Festival of (Decolonial) Media Arts & Culture

Den Haag, April 2023

Unmediated re-examines aspects of planetary history of a decolonial resistance in media and forms of media-based artistic expressions that are ground-up drawing from indigenous methods and approaches to media technologies and creative forms and formats, which often go unrecognized in the European media arts scene. The festival invites artistic positions to explore decolonial methods and approaches to media arts in a gathering of underrepresented voices while responding to the questions of unmediated presence and embeddedness in land and community Global South cultures seemed to have traditionally practiced.

Indigenous artistic and cultural practices, and the modernist media technologies such as sound recording, photography, motion picture camera, radio – later transistors, have had a conflict-ridden relationship, nevertheless having mutually influencing impacts, often through cultural violence, but they have historically got entangled, coalescing, and adjusting to each other, rather than having a binary and temporally linear relationship (e.g. modernity vs. tradition, modern vs. pre-modern). If we study trajectories of media technologies in Global South, there was indeed a mutating influence of modernist media like sound recording, cinema, photography and radio, but these colonial interventions also made transformative contexts in which inter- and cross-cultural confluences took place, and hybrid forms of art and aesthetic expressions emerged.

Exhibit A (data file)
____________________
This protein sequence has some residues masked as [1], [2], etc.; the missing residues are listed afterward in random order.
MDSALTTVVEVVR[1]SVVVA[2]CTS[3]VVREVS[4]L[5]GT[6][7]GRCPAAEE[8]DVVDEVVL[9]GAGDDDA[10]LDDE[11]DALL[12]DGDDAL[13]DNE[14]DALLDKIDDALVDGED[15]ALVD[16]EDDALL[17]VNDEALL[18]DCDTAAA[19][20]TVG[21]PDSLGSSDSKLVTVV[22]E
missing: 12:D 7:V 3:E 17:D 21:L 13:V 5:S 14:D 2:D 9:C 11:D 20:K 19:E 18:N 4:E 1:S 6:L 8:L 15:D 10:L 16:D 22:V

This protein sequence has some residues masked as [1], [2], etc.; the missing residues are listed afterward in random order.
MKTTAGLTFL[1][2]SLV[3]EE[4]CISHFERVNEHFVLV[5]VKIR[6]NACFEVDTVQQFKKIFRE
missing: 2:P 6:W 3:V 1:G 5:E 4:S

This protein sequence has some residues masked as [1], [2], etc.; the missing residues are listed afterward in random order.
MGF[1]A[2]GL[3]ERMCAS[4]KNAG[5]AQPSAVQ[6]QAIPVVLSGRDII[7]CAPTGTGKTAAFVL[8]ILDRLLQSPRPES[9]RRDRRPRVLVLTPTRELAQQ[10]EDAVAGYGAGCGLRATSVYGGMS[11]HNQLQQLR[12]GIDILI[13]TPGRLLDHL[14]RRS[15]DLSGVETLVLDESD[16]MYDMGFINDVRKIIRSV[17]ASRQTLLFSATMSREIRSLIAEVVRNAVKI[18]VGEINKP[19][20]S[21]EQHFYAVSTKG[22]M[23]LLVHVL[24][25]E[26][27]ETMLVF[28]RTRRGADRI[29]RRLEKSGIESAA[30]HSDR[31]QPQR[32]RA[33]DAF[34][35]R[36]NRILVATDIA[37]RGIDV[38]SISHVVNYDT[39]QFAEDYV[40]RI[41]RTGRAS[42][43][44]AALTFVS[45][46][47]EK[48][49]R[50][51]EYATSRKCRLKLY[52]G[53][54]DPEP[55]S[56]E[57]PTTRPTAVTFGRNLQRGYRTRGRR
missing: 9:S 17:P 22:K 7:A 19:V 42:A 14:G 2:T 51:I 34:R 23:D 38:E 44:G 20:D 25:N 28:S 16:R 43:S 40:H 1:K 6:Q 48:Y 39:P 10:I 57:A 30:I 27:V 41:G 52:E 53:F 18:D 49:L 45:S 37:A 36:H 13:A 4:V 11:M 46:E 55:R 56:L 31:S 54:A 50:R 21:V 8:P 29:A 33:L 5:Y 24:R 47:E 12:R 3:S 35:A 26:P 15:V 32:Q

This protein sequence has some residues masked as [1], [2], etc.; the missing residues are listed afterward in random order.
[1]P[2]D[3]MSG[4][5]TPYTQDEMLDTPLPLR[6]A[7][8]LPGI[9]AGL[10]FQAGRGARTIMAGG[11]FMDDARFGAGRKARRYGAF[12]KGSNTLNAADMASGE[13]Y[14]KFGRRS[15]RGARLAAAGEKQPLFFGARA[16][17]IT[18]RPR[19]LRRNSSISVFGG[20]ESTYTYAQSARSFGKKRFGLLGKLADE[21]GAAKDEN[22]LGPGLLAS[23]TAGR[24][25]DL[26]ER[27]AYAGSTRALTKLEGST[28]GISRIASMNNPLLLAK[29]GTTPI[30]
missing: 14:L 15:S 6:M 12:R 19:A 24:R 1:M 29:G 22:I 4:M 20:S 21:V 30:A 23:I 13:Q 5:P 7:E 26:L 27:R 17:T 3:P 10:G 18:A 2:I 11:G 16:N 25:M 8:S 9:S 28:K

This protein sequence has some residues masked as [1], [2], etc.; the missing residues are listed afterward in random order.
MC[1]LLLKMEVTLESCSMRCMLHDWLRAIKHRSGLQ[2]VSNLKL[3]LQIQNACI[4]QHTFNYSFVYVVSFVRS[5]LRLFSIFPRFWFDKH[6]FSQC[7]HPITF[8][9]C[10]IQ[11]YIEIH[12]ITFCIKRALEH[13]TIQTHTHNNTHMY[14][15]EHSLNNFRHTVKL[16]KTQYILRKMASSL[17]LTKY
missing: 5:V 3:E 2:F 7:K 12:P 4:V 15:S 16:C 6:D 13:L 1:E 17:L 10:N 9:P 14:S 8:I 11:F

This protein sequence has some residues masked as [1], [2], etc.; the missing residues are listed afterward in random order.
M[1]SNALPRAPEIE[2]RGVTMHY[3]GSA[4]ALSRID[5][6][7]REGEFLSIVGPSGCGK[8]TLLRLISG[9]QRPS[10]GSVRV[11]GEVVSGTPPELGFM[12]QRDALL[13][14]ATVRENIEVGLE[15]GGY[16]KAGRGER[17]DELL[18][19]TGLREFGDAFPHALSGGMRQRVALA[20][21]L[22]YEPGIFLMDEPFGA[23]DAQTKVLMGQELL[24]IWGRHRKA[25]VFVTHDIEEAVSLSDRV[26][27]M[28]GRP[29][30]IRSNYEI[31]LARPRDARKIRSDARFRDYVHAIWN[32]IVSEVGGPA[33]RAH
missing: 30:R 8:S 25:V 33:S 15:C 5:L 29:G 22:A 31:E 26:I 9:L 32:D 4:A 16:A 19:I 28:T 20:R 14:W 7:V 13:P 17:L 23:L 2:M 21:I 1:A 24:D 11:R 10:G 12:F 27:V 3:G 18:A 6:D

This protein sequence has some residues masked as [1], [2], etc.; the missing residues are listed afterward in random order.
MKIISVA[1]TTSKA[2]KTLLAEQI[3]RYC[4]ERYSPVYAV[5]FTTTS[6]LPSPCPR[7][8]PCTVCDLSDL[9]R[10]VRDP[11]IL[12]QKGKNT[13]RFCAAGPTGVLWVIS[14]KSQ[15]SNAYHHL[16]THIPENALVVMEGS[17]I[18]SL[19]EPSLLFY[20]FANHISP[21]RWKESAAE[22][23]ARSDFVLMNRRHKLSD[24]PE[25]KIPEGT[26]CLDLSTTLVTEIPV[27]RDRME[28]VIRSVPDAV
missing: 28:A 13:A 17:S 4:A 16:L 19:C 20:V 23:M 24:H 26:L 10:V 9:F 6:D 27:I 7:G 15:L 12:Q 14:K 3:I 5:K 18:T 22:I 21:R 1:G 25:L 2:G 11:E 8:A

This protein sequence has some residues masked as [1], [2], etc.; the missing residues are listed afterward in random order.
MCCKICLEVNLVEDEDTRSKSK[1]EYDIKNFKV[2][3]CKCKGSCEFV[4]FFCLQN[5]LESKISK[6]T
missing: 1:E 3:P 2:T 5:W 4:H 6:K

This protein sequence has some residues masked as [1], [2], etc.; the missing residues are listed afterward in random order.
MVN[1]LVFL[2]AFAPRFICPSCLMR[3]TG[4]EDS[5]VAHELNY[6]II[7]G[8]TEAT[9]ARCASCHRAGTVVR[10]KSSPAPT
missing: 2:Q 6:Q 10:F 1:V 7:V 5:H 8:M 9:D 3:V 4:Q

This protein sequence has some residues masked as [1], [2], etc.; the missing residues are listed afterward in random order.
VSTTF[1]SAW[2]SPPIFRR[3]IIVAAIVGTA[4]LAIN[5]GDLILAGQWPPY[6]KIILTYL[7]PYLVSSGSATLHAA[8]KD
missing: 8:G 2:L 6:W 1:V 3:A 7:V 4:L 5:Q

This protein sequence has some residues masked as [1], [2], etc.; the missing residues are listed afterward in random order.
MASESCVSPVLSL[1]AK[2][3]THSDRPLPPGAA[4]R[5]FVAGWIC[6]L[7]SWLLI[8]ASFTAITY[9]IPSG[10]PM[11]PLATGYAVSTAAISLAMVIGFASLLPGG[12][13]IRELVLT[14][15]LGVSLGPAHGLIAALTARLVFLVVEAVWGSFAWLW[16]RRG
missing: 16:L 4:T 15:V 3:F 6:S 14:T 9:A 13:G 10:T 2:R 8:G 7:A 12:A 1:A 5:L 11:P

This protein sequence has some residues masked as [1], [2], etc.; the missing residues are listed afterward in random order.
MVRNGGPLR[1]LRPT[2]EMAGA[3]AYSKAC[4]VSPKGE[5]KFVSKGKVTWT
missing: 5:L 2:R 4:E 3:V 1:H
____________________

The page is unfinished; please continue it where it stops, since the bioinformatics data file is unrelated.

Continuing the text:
Time-based media artworks change and ‘move’, in contrast to older art forms that are static. Because of these differences, and due to an underscoring of the medium itself (e.g. sound art, video art, photograph), there is an issue related to the centrality of the medial dispositive in media practice rather than the content it communicates. The process of mediation using the medial devices tends to distort truth and presence in media arts in recording and representation. However, truth and presence are critical to artistic practice as the complexity of the lived experiences demands to be conveyed truthfully to the audience. When curating and showcasing the emerging new environments in future media arts practiced with a decolonial approach, the departing points most likely are the notions of truth and presence as processed in the artwork.

Artists need to find ways to innovate on creating novel medial dispositives and devices and more conducive media environments for facilitating the true presence. Artists might be encouraged to conceive media artworks where the production of the subjectivity and situational contexts of the audience is carefully and sensitively considered as a parameter for an artwork’s fruitful dissemination. The artworks may aim to respond to an emergent mode of poetic and contemplative intervention in the medial experience through which we connect with others breaking the hegemonic colonial modes toward a socially and politically aware and publicly active media art.

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